Young-Dodge – Project includes broadcast burning both timber harvest units and natural fuels units in the West Kootenai vicinity northwest of Eureka. Treatments will use prescribed fire to reduce hazardous fuels which decreases the likelihood of large stand-replacing wildfires, and restore characteristic vegetation patterns, structure, and patch sizes.

 

Three Rivers Ranger District:

Buckhorn – Project includes broadcast burning timber harvest units located within the Meadow Creek and Spread Creek drainages west of the Yaak. Treatments will use prescribed fire to promote resilient vegetation conditions, improve wildlife habitat, and reduce hazardous fuels while reducing the potential for high intensity wildfire.

Lower Yaak, O’Brien, Sheep – Project includes broadcast burning both timber harvest units and natural fuels units located within the Kilbrennan Creek drainage north of Troy. Treatments will use prescribed fire to promote resilient vegetation conditions, improve wildlife habitat, and reduce hazardous fuels while reducing the potential for high intensity wildfire.

South Fork Fuels – Project includes broadcast burning timber harvest units located within the Kelsey Creek drainage south of the Yaak. Treatments will use prescribed fire to reduce hazardous fuels, improve safety for the public and firefighters, and improve forest health.

Sparring Bulls – Project includes broadcast burning both timber harvest units and natural fuels units located within the Porcupine Creek drainage and Mount Vernon vicinity south of Troy. Treatments will use prescribed fire to improve forest health, increase forage habitat for big game and grizzly bears, and reduce hazardous fuels near private property.

Starry Goat – Project includes broadcast burning timber harvest units and natural fuels units located within the Callahan Creek drainage west of Troy. Treatments will use prescribed fire to promote resilient vegetation conditions, improve wildlife habitat, and reduce hazardous fuels while reducing the potential for high intensity wildfire.

 

For more information about these projects, please contact the appropriate Ranger Station:

Cabinet Ranger District:
(406) 827-3533

Libby Ranger District:
(406) 293-7773

Rexford/Fortine Ranger District:
(406) 296-2536

Three Rivers Ranger District:
(406) 295-4693

Montana Fish, Wildlife, & Parks

reminds residents to be
“Bear Aware” as Spring emerges

**Remove or secure all food
attractants at residences.

 

HELENA – Bears are emerging from dens with the onset of spring, and Montana residents are reminded to “Be Bear Aware.”

Bears can be found throughout Montana and in recent years, grizzly bear populations have expanded and bears are sometimes found in historic ranges beyond western Montana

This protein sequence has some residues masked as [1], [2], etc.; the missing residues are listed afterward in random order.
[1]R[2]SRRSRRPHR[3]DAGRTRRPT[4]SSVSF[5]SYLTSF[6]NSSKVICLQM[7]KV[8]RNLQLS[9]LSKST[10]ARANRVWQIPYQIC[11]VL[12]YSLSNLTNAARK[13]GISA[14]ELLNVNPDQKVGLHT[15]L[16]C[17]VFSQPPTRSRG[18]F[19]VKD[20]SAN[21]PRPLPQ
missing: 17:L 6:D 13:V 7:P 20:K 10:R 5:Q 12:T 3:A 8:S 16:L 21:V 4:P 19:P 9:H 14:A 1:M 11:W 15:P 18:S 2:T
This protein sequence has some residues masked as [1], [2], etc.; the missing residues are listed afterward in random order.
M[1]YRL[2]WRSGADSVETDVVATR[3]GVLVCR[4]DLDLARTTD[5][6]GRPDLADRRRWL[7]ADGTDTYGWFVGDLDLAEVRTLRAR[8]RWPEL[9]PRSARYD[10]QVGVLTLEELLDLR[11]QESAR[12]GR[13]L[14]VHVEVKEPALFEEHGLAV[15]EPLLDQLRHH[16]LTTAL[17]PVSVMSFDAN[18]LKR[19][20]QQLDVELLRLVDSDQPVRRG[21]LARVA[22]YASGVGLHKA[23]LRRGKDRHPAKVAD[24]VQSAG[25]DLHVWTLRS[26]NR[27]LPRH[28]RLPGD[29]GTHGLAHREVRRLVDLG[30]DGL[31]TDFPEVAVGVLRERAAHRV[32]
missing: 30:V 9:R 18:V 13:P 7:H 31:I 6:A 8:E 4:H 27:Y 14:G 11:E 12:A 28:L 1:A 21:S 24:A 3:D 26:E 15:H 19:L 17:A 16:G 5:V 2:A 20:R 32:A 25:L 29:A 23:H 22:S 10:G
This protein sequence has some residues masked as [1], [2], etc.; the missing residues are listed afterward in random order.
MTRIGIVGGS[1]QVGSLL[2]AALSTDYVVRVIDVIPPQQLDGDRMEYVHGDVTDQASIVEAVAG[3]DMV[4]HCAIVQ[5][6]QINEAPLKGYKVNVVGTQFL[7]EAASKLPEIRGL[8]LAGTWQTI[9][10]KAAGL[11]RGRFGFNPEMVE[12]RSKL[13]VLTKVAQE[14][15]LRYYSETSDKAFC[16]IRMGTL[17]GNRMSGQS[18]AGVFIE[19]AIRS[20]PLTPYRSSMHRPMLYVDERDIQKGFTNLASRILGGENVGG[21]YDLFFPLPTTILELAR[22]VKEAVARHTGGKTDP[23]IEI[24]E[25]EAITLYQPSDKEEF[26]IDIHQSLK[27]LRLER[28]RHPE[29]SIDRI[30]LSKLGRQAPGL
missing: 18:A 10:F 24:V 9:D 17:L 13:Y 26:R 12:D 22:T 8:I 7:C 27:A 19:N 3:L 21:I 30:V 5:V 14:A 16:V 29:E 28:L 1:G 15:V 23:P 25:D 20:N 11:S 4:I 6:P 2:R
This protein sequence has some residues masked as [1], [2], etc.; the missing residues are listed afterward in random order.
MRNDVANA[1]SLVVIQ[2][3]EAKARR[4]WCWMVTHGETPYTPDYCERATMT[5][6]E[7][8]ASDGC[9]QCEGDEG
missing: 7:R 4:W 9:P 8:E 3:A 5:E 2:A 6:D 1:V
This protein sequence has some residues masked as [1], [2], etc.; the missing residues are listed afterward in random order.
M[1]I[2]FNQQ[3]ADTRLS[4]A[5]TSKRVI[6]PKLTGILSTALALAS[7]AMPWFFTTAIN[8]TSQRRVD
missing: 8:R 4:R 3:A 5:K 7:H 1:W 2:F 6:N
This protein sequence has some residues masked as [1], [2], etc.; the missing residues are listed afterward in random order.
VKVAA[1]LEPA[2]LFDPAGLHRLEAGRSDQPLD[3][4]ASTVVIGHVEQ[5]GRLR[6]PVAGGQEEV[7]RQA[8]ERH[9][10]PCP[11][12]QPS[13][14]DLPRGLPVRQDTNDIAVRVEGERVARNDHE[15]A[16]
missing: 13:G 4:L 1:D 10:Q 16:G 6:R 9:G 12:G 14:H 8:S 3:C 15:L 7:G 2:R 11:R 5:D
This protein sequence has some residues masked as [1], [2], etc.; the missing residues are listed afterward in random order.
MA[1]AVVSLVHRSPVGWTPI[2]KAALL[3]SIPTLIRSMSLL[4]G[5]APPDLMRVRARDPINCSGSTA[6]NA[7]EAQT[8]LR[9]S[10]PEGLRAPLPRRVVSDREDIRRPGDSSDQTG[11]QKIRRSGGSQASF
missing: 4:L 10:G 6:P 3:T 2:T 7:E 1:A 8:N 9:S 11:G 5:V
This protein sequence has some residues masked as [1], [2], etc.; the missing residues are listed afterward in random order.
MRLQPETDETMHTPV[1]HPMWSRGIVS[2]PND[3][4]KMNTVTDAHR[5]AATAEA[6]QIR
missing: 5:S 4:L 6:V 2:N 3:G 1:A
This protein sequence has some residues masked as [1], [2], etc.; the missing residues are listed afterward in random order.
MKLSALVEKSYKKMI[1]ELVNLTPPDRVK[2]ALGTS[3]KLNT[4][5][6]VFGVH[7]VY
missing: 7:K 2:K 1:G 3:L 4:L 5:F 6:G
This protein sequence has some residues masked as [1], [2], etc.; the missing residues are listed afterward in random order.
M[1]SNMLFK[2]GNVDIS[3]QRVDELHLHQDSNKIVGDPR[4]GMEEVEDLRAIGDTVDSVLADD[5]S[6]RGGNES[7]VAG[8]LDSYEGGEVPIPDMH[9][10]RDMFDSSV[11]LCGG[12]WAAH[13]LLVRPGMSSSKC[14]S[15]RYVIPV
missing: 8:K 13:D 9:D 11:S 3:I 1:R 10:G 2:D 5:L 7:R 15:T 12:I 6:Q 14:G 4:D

As bears begin foraging for food, Montana Fish, Wildlife & Parks is asking residents to remove or be sure to secure food attractants such as garbage, bird feeders and pet food. The most common human-bear conflicts involve unsecured food attractants.

People venturing outdoors should “Be Bear Aware” by following these precautionary steps:

– Carry and know how to use bear spray.

– Travel in groups whenever possible and plan to be out in the daylight hours.

– Stay on trails or rural roads.

– Avoid carcass sites and concentrations of ravens and other scavengers.

– Watch for signs of bears such as bear scat, diggings, torn-up logs, turned over rocks, and partly consumed animal carcasses.

– Keep children and pets close.

– Make noise, especially near streams or in thick forest where hearing and visibility is impaired. This can be the key to avoiding encounters. Most bears will avoid humans when they know humans are present.

– Do not approach a bear.

If you are camping in bear country, follow these guidelines:

– Camp away from areas where you see grizzly signs.

– Keep a clean camp at all times. Keep tents and sleeping bags free of food.

– Follow all food storage regulations. Contact the applicable land management agency to learn what food storage rules apply where you’re recreating.

– Hang all food, trash and other odorous items well away from camp and at least 10 feet above ground and 4 feet from any vertical support, or store in a bear-proof container.

–  Livestock feed should be treated the same as human food.

Anglers also need to practice safe behavior in bear country:

– Don’t leave fish entrails on shorelines of lakes and streams.

– Sink entrails in deep water.

– If you don’t properly dispose of entrails you increase danger to yourself and to the next person to use the area.